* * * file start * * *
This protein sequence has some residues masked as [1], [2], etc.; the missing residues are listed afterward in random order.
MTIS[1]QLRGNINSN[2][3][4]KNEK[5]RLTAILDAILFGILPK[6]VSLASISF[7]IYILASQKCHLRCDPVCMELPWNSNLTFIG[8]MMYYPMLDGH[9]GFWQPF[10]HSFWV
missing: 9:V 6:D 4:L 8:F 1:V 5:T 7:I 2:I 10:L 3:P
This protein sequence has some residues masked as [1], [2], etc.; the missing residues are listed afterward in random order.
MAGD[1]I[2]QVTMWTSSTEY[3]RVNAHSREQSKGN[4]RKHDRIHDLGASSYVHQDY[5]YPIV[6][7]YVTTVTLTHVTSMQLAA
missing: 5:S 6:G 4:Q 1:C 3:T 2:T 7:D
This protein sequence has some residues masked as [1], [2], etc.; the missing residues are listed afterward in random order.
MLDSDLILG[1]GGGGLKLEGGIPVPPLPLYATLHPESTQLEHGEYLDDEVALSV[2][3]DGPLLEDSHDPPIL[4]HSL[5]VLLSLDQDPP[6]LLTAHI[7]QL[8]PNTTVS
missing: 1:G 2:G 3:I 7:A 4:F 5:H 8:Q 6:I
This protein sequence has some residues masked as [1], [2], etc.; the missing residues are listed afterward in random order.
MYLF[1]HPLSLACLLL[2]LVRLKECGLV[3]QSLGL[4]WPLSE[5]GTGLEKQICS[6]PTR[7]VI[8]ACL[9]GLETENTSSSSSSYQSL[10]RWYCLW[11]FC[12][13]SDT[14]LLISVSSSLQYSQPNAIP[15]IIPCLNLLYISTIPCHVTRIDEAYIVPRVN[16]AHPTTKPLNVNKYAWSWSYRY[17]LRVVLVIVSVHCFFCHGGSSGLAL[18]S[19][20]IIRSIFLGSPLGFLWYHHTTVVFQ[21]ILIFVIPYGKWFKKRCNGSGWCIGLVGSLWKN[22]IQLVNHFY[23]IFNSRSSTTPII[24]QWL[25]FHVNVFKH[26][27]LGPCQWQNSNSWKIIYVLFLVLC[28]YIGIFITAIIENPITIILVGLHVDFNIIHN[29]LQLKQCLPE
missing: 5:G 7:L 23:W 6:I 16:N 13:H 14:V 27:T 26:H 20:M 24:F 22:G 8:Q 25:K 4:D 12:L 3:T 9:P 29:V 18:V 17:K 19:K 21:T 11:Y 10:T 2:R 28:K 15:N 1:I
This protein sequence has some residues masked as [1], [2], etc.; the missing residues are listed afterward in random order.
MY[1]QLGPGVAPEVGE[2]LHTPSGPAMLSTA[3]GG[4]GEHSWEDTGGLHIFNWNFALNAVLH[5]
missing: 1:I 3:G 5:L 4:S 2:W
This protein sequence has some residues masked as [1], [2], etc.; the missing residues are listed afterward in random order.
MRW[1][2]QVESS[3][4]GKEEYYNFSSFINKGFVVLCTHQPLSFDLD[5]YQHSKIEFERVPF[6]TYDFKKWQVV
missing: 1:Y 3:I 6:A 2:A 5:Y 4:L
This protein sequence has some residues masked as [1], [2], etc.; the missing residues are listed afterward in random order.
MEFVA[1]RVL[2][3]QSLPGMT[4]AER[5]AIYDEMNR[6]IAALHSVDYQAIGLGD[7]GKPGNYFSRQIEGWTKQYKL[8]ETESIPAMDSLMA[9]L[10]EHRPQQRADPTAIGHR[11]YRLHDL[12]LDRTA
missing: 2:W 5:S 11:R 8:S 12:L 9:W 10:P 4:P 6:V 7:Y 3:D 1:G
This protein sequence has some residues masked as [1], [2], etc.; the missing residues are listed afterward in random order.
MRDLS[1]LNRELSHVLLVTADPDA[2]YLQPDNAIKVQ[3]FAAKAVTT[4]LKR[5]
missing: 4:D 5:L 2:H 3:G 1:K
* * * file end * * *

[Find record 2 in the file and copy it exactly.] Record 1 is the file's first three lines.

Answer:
This protein sequence has some residues masked as [1], [2], etc.; the missing residues are listed afterward in random order.
MAGD[1]I[2]QVTMWTSSTEY[3]RVNAHSREQSKGN[4]RKHDRIHDLGASSYVHQDY[5]YPIV[6][7]YVTTVTLTHVTSMQLAA
missing: 5:S 6:G 4:Q 1:C 3:T 2:T 7:D